These guidelines govern how the U.S. Department of Agriculture (including NRCS) evaluate proposed water resource development projects. In addition to complying with the requirements of NEPA, Watershed Plans must also meet PR&G requirements. More information on how the PR&G are incorporated into the Watershed Plan process can be found in the USDA’s Guidance for Conducting Analyses Under the Principles, Requirements, and Guidelines for Water and Land Related Resources Implementation Studies and Federal Water Resource Investments DM 9500-013.
NRCS is the lead federal agency responsible for ensuring compliance with NEPA. Depending on the significance of the environmental effects of the proposed project, NRCS may issue a decision known as a Finding of No Significant Impact (FONSI) for Plan-EA or issue a Record of Decision (ROD) for a Plan-EIS. NRCS will determine if the proposed project provides sufficient watershed conservation benefits to receive federal financial assistance. If Plans are authorized, NRCS provides additional design and construction funding.
In general, a Plan-EA/EIS process begins with a scoping period, where the public, agencies, and other stakeholders have the opportunity to provide feedback on what should be considered in the Plan-EA/EIS. After the scoping process, NRCS and the sponsor develop a draft Plan-EA/EIS, which is reviewed by the NRCS National Watershed Management Center (NWMC). The Draft Plan-EA/EIS is then made available to the public for review and comment, and a public meeting is held to gather comments and feedback. After incorporating public comments, a Final Plan-EA/EIS is developed. NRCS determines if a Finding of No Significant Impact (FONSI) or Record of Decision (ROD) is warranted, and if so, after signing the FONSI/ROD, sends the Plan-EA/EIS to the agency’s national office for authorization. If the Plan-EA/EIS is authorized, NRCS can provide additional funding to the sponsor for design and construction.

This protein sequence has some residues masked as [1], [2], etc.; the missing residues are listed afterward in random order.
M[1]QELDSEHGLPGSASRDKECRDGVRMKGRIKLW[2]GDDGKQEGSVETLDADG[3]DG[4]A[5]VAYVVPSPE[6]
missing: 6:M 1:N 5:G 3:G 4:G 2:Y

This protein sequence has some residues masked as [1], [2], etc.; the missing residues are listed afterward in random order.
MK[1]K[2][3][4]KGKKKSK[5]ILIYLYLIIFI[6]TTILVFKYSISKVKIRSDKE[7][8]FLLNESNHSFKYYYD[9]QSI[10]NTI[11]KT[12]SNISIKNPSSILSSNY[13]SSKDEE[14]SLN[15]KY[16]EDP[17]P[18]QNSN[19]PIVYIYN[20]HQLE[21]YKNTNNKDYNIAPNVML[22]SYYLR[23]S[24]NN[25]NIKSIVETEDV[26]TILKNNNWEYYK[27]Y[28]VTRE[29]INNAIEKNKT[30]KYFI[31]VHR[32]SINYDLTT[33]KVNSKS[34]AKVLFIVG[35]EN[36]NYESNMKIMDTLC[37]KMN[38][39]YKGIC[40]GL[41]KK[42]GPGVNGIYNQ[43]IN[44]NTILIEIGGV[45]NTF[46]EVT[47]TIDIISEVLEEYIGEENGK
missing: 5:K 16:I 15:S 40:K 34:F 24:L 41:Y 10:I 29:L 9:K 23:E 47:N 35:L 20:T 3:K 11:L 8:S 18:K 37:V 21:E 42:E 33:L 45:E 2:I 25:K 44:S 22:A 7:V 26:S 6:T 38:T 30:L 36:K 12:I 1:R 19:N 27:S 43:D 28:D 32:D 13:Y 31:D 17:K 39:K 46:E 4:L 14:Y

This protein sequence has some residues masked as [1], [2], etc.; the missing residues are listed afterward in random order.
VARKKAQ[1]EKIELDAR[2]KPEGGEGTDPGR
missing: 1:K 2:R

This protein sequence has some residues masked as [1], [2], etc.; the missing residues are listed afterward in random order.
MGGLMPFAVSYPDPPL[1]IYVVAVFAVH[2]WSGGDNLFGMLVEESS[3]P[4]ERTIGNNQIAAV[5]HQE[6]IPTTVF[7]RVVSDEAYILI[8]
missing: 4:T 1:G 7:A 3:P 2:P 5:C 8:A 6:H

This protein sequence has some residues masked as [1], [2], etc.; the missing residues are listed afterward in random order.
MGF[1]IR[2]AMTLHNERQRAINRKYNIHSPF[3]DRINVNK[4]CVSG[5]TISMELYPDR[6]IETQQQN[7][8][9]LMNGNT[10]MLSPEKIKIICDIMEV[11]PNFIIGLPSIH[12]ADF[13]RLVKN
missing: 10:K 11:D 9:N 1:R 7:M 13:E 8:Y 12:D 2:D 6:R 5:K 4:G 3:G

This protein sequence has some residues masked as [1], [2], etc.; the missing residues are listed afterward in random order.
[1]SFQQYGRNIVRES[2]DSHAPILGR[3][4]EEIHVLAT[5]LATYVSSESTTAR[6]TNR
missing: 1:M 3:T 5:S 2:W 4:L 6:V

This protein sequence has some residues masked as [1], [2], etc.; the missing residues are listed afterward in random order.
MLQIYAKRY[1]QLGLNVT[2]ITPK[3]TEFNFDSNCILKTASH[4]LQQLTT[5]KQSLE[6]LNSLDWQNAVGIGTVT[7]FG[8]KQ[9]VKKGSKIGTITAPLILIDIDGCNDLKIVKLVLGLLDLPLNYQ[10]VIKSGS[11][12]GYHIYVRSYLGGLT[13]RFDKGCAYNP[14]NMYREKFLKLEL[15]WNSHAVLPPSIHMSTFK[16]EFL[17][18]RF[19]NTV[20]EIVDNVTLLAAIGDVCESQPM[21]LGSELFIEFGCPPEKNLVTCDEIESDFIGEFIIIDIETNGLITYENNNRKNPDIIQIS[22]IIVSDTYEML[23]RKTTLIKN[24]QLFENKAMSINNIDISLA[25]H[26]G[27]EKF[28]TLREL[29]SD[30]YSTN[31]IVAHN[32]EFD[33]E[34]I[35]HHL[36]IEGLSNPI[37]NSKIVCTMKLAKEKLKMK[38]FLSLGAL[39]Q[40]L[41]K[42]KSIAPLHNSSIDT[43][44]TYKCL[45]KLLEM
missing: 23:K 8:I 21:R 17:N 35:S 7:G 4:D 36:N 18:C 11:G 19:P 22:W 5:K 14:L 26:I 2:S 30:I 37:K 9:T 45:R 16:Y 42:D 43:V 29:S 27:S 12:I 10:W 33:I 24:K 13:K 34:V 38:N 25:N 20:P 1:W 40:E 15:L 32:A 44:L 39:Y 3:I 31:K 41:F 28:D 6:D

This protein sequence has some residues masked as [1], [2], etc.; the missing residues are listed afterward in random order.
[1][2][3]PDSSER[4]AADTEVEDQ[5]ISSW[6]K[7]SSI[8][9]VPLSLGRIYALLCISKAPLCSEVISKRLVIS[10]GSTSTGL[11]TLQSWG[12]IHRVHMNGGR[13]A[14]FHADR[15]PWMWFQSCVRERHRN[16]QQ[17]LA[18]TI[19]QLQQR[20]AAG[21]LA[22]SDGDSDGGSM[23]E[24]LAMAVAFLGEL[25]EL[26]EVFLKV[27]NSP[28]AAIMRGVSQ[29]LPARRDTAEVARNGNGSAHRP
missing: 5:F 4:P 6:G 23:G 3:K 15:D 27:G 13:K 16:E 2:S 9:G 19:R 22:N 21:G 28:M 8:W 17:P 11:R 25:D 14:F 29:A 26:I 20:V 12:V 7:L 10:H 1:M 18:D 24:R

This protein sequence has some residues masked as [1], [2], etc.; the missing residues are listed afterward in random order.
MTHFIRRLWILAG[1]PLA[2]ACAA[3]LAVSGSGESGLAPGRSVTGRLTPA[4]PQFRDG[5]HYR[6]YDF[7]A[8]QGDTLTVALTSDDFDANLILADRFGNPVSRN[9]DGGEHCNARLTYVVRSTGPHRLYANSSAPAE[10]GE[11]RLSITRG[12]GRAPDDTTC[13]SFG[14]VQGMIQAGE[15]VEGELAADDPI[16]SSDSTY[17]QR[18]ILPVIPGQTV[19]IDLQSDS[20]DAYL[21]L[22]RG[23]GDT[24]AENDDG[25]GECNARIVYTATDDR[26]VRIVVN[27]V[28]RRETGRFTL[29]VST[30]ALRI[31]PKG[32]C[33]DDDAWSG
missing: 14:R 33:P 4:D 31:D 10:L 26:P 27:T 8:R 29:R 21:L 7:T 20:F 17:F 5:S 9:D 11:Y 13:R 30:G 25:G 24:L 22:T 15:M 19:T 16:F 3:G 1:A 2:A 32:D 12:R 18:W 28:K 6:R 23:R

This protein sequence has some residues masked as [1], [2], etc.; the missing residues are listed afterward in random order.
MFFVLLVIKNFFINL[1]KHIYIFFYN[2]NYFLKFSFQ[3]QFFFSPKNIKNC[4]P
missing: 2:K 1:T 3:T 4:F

There is a match funding requirement for construction funding for all types of projects except for flood control. There is no match requirement for planning and design funds for most projects. The construction match requirement depends on the type of project and ranges between 25% and 50% non-federal match. Agricultural water management projects (e.g., canal piping, canal lining) generally have a 25% match requirement.
Farmers Conservation Alliance (FCA) is a 501(c)(3) non-profit organization that is contracted to assist NRCS and the sponsors in the planning process and development of Plan-EAs and Plan-EISs. FCA is responsible for preparing the Plan-EAs and Plan-EISs according to NEPA and NRCS rules to assess the potential environmental impacts resulting from proposed projects.
If you are interested in PL-566, contact your local NRCS district conservationist. Additionally, information about the Watershed and Flood Prevention Operations (WFPO) program can be found on the NRCS website.
Your input helps local irrigation districts and agencies make informed decisions. You are encouraged to participate in the planning process by:
For further information please contact:
Farmers Conservation Alliance
102 State St
Hood River, OR 97031
Public scoping announcements can be viewed by state on the NRCS website.